KUALA LUMPUR: Energy, Science, Technology, Environment and Climate Change Minister Yeo Bee Yin appears unfazed by the prospect of Lynas Corporation's taking legal action against the government.
Yeo said she had spoken to Attorney General Tommy Thomas on Thursday (Dec 6).
"I just spoke to the Attorney General this morning and we are all ready for it – because everything that we do is according to the rule of law.
"Lynas cannot come and dictate how the rule of law is applied in Malaysia, and you cannot ask for exemption as if it's your right," she said to reporters when met at the Parliament lobby on Thursday (Dec 6).
On Wednesday (Dec 5), it was reported that Lynas is mulling legal action, after the Ministry added new conditions to renew licences for its US$800mil (RM3.3mil) plant in Malaysia.
The Ministry said that the Lynas rare earth refinery in Gebeng would be allowed to continue operating, provided it removes and disposes its 451,564 metric tonnes of Water Leach Purification (WLP) residue, which contains radioactive material.
The Ministry also said that Lynas must submit an action plan on the disposal of its non-radioactive neutralisation underflow residue (NUF) scheduled waste totalling 1.113mil metric tonnes.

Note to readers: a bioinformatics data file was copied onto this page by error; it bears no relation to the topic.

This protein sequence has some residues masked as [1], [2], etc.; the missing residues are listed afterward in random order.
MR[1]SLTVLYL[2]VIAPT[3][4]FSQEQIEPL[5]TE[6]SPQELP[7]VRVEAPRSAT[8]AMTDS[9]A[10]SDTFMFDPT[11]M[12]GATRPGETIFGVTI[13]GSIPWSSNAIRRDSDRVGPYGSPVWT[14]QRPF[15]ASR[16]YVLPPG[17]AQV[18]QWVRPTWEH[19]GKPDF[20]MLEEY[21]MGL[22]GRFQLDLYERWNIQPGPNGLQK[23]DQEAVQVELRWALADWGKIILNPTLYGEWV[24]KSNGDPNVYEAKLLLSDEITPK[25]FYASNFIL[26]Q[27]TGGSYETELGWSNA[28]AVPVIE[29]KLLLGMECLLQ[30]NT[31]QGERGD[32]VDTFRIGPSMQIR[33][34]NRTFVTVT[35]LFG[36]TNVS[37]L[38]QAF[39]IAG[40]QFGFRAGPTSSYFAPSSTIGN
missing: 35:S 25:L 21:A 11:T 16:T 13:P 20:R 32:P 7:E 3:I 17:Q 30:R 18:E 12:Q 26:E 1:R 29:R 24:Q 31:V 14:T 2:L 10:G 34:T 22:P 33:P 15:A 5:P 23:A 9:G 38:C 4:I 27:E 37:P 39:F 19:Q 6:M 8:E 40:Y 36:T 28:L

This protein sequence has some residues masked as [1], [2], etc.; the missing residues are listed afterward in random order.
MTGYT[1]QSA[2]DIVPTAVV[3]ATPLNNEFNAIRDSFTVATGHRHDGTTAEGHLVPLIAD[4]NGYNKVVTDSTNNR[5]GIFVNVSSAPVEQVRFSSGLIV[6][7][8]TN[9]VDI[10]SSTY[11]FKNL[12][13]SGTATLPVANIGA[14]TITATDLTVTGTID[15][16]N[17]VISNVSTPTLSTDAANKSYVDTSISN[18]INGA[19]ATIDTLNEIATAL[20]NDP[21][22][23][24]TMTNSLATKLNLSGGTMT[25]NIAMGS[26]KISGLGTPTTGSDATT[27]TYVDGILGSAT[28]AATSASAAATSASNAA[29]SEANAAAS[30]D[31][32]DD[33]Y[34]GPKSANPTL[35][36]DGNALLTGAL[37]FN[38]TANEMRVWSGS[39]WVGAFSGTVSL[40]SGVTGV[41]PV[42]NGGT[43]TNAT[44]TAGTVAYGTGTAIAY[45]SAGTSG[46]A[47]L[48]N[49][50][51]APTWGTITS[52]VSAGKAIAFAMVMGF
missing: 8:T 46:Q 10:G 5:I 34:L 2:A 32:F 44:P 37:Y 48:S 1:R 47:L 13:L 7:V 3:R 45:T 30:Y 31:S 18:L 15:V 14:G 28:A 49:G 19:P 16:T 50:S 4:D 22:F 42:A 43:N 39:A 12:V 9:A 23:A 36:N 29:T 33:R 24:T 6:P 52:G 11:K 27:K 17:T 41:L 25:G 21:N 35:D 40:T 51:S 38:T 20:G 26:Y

Yeo said that the rule of law must apply to all companies operating in Malaysia, adding that Lynas should not expect any exemptions.
Citing the Environment Quality (Scheduled Wastes) Regulations 2005, Yeo said that present government regulations only allow up to 20 metric tonnes of scheduled waste to be stored on site for 180 days or less.
"They are applying for exemption and they have accumulated 1.113mil metric tonnes of scheduled waste over the period of six years," she said.
Yeo, without mincing her words, stressed that her responsibility as a minister is to ensure the wellbeing and safety of Malaysians.
"They need to move (the WLP residue) out of the country because the country has no safe location for them.
"I need to protect not only the people of Kuantan but the whole of Malaysia," she said.
Yeo also said that Lynas must keep its promise in 2012 to send the residue from its rare earth plant in Gebeng away from Malaysia.
Lynas had sent two letters of undertaking dated Feb 23, 2012 and March 6, 2012 respectively, indicating their commitment to remove radioactive residue from Malaysia, if necessary.
"So, what we are asking is for Lynas to honour their words … they must honour their words and I expect them to do so," she said.
Previously, Lynas said it would consider all available options to achieve an appropriate outcome prior to its license renewal on Sept 2, 2018, including legal options.